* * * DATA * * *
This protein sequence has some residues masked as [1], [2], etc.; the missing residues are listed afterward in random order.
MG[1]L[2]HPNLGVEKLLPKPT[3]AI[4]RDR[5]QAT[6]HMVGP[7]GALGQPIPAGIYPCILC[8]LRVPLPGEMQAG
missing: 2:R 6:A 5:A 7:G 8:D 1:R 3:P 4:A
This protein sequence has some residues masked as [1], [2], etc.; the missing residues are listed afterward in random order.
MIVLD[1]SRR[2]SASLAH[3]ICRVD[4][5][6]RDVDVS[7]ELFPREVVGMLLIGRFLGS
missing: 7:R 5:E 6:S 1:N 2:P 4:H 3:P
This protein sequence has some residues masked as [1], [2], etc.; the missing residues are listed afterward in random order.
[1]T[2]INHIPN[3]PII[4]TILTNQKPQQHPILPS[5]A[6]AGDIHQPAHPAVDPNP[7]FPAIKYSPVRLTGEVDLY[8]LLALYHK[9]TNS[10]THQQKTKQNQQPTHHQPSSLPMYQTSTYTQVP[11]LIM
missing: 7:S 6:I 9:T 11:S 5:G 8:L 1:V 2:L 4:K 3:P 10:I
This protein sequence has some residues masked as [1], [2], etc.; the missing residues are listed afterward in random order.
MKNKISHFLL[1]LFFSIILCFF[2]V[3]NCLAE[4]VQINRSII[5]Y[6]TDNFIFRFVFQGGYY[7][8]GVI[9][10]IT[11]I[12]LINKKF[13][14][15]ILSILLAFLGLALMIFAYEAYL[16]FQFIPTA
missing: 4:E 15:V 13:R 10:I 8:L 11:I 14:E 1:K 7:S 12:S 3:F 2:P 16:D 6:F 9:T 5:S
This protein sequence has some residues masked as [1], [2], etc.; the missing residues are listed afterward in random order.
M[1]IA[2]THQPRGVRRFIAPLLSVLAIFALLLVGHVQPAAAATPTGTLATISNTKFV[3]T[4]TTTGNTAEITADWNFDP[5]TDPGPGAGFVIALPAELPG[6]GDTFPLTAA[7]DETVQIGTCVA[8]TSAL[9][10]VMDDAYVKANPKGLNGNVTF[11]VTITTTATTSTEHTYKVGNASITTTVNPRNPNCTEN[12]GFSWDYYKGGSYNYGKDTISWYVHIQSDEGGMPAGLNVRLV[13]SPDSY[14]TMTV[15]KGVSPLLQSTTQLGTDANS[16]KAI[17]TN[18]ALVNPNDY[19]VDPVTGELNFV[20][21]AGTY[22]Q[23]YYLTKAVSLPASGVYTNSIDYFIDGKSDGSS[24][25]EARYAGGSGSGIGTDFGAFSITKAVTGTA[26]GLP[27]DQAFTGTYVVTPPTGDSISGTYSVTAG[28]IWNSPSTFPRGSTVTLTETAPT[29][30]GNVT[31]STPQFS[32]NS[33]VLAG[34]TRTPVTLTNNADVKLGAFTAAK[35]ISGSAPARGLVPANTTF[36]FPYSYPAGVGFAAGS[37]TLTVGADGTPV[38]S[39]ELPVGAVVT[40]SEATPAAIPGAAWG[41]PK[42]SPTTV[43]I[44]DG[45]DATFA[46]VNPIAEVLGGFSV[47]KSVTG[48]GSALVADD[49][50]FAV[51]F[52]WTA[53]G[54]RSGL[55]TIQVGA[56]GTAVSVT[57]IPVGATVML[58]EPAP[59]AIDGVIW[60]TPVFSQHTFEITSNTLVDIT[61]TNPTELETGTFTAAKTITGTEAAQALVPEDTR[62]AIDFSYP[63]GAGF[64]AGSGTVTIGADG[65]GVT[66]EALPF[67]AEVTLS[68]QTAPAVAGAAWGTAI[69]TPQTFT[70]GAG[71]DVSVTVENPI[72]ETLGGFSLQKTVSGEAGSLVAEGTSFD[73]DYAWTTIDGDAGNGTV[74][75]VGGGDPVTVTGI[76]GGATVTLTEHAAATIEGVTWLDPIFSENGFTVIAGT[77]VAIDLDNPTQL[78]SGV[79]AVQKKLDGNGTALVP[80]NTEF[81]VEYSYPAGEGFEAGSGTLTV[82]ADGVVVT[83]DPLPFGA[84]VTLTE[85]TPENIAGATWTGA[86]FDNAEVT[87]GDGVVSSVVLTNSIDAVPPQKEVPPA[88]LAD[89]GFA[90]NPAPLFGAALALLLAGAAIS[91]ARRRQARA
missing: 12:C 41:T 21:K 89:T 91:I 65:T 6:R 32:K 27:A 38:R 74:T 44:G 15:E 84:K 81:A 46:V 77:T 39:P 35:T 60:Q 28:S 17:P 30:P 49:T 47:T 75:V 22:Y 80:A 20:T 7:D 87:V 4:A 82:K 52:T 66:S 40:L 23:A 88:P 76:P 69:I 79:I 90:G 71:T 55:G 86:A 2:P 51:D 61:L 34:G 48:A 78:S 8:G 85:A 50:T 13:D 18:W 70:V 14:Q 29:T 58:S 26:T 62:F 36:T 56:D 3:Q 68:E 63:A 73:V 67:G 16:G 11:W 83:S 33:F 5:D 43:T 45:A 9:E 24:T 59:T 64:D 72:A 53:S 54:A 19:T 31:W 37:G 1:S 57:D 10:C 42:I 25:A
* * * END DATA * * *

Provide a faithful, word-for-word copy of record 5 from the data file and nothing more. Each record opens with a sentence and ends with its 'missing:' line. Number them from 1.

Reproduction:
This protein sequence has some residues masked as [1], [2], etc.; the missing residues are listed afterward in random order.
M[1]IA[2]THQPRGVRRFIAPLLSVLAIFALLLVGHVQPAAAATPTGTLATISNTKFV[3]T[4]TTTGNTAEITADWNFDP[5]TDPGPGAGFVIALPAELPG[6]GDTFPLTAA[7]DETVQIGTCVA[8]TSAL[9][10]VMDDAYVKANPKGLNGNVTF[11]VTITTTATTSTEHTYKVGNASITTTVNPRNPNCTEN[12]GFSWDYYKGGSYNYGKDTISWYVHIQSDEGGMPAGLNVRLV[13]SPDSY[14]TMTV[15]KGVSPLLQSTTQLGTDANS[16]KAI[17]TN[18]ALVNPNDY[19]VDPVTGELNFV[20][21]AGTY[22]Q[23]YYLTKAVSLPASGVYTNSIDYFIDGKSDGSS[24][25]EARYAGGSGSGIGTDFGAFSITKAVTGTA[26]GLP[27]DQAFTGTYVVTPPTGDSISGTYSVTAG[28]IWNSPSTFPRGSTVTLTETAPT[29][30]GNVT[31]STPQFS[32]NS[33]VLAG[34]TRTPVTLTNNADVKLGAFTAAK[35]ISGSAPARGLVPANTTF[36]FPYSYPAGVGFAAGS[37]TLTVGADGTPV[38]S[39]ELPVGAVVT[40]SEATPAAIPGAAWG[41]PK[42]SPTTV[43]I[44]DG[45]DATFA[46]VNPIAEVLGGFSV[47]KSVTG[48]GSALVADD[49][50]FAV[51]F[52]WTA[53]G[54]RSGL[55]TIQVGA[56]GTAVSVT[57]IPVGATVML[58]EPAP[59]AIDGVIW[60]TPVFSQHTFEITSNTLVDIT[61]TNPTELETGTFTAAKTITGTEAAQALVPEDTR[62]AIDFSYP[63]GAGF[64]AGSGTVTIGADG[65]GVT[66]EALPF[67]AEVTLS[68]QTAPAVAGAAWGTAI[69]TPQTFT[70]GAG[71]DVSVTVENPI[72]ETLGGFSLQKTVSGEAGSLVAEGTSFD[73]DYAWTTIDGDAGNGTV[74][75]VGGGDPVTVTGI[76]GGATVTLTEHAAATIEGVTWLDPIFSENGFTVIAGT[77]VAIDLDNPTQL[78]SGV[79]AVQKKLDGNGTALVP[80]NTEF[81]VEYSYPAGEGFEAGSGTLTV[82]ADGVVVT[83]DPLPFGA[84]VTLTE[85]TPENIAGATWTGA[86]FDNAEVT[87]GDGVVSSVVLTNSIDAVPPQKEVPPA[88]LAD[89]GFA[90]NPAPLFGAALALLLAGAAIS[91]ARRRQARA
missing: 12:C 41:T 21:K 89:T 91:I 65:T 6:R 32:K 27:A 38:R 74:T 44:G 15:E 84:K 81:A 46:V 77:T 39:P 35:T 60:Q 28:S 17:P 30:P 49:T 47:T 75:V 22:Y 80:A 20:T 7:D 87:V 4:A 82:K 52:T 66:S 40:L 23:A 88:P 76:P 69:I 79:I 90:G 71:T 55:G 86:A 2:P 51:D 61:L 34:G 48:A 78:S 8:G 85:A 50:T 13:D 18:W 70:V 14:Q 29:T 58:S 26:T 62:F 36:T 56:D 3:Q 68:E 63:A 73:V 67:G 16:G 11:W 83:S 33:F 5:D 43:T 45:A 9:E 24:T 59:T 64:D 72:A 53:S 54:A 19:T 31:W 37:G 1:S 57:D 10:C 42:I 25:A